IP: Brakes or Levers?
It should not surprise us then to hear the CEO of a true-blue with-an-open-source-DNA Enterprise software company saying that even this firm has to be on a patent-plucking mode just to ensure that its defense posture stays strong. We are after all talking of a market where even though patents are supposed to impede innovation in software development, one has to watch out for trolls that hover around like vultures and acquire patents ferociously just for defensive purposes to protect oneself from lawsuits.
The investment of time and money to innovate in technology can be substantial, which is one important reason the patent system exists. But Patent trolls siphon off the economic benefit of innovation away from those actually creating core intellectual value.
“These trolls reduce the financial incentive for innovation by taking away reward from the innovators. Patent troll lawsuits are really financial instruments that create little value for anyone other than the patent holder.” Krigsman alludes to the changing colours of IP chessboards today.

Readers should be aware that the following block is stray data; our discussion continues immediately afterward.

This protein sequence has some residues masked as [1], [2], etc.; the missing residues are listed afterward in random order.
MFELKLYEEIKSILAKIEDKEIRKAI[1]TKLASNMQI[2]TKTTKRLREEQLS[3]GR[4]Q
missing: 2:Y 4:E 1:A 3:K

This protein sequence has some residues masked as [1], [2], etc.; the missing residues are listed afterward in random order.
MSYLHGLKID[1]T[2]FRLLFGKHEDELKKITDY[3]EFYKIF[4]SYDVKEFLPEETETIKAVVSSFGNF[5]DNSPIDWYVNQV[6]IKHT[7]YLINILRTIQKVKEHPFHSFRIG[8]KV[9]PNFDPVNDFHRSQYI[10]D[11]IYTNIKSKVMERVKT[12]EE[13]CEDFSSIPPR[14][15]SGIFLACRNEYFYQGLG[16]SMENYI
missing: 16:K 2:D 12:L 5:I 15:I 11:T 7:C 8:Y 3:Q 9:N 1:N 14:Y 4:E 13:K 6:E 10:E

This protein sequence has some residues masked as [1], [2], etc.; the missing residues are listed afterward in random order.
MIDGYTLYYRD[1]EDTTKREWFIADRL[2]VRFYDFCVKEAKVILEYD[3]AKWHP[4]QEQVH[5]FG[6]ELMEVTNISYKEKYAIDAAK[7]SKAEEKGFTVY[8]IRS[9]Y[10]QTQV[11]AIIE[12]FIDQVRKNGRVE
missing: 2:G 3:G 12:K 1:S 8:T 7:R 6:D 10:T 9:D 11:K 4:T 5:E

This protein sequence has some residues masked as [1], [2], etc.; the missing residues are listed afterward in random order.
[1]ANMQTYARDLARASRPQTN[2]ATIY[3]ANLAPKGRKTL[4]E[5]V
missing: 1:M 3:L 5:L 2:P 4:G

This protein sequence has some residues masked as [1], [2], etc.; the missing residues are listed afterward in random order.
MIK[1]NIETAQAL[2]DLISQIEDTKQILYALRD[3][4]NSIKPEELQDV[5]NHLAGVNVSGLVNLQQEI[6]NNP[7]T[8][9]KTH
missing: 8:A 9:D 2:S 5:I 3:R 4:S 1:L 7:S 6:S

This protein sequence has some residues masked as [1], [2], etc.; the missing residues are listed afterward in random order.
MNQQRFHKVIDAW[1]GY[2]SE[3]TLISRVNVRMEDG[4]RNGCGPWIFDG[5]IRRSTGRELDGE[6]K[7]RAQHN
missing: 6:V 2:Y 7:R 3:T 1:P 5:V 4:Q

Where does it leave that guy tucked away in an intense den, pinafore atop and working tediously on cracking a new organic patent? Does this new litigation-painted world leave a quintessential R&D engine on the margins?
May be it is time to surmise that innovation is losing its direction with too much catch-up competition and patent-lawsuits, trolls etc distracting its real essence.
This has been a debated topic from ages. Patents play an important role in innovation and economic performance, is how Kaip Sridhar, Managing Director, RIPL (Ricoh Innovations Pvt Ltd.) answers. We need to look at this effect differently for each area. Patents aren’t necessarily bad for innovation; even patents on a core technology, he gathers from his experience.
On the other hand, N Chandra, Marketing Director, LSI is of the view that patents are a space that requires both offensive and defensive postures. Companies need to have both kind of footwork in this constant battle of wits. It is a sad way of doing business but alas, it is also the fact.